Viewing Olmsted: Photographs by Robert Burley, Geoffrey James and Lee Friedlander 1996

Through a commission from the Canadian Centre for Architecture, Robert Burley was one of three contemporary photographers who spent six years interpreting the work of Frederick Law Olmsted (1822-1903), North America’s most important landscape architect. Viewing Olmsted: Photographs by Robert Burley, Lee Friedlander, and Geoffrey James brings together 155 photographs drawn from this extraordinary commission. Curated by David Harris, Associate Curator, CCA Photographs Collection, this exhibition offers visitors an opportunity to understand Olmsted’s achievement visually, by looking at an unprecedented range of photographic evidence.

By its size and complexity, the CCA Olmsted project is in the tradition of the great public photographic commissions, notably the 1851 Mission héliographique, which documented architecture throughout France, and the U.S. government’s Farm Security Administration (FSA) project which recorded 1930s America, or more recently the Mission photographique de la DATAR which interpreted the contemporary French landscape between 1984 and 1987. Its closest precedent among private commissions is the Court House project, 1974-76, conceived by Phyllis Lambert for the Joseph E. Seagram and Sons Corporation.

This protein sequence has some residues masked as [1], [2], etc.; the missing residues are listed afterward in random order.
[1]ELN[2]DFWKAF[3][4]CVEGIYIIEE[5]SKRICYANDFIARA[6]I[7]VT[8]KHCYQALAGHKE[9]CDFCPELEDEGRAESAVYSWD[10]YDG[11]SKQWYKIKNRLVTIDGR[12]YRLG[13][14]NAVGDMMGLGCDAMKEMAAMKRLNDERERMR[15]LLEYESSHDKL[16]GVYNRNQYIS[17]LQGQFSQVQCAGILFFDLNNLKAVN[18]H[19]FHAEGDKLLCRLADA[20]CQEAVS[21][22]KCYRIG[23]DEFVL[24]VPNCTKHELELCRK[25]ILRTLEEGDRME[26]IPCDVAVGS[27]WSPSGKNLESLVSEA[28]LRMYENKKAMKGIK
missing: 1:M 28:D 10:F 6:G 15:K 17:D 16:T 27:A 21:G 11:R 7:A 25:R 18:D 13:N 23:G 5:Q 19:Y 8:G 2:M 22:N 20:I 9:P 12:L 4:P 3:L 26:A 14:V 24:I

Frederick Law Olmsted played a key role in the development of America’s architectural culture. In collaboration with various partners, Olmsted shaped much of the public landscape of North America in the second half of the 19th century. He is no doubt best known for his urban parks, including Central Park in Manhattan and Prospect Park in Brooklyn. But his enormous output also included entire park systems (“The Emerald Necklace,” Boston); suburban communities (Druid Hills, Atlanta); university campuses (Stanford University, Palo Alto, California); private estates (“Biltmore,” the George Vanderbilt Estate, Asheville, North Carolina); cemeteries (Mountain View, Oakland, California); and conservation schemes (Yosemite Valley and Mariposa Big Tree Grove, California). His vision of how planned green spaces might function in the life of increasingly crowded cities would influence public space in North America for generations.

For additional information see: Canadian Centre for Architecture

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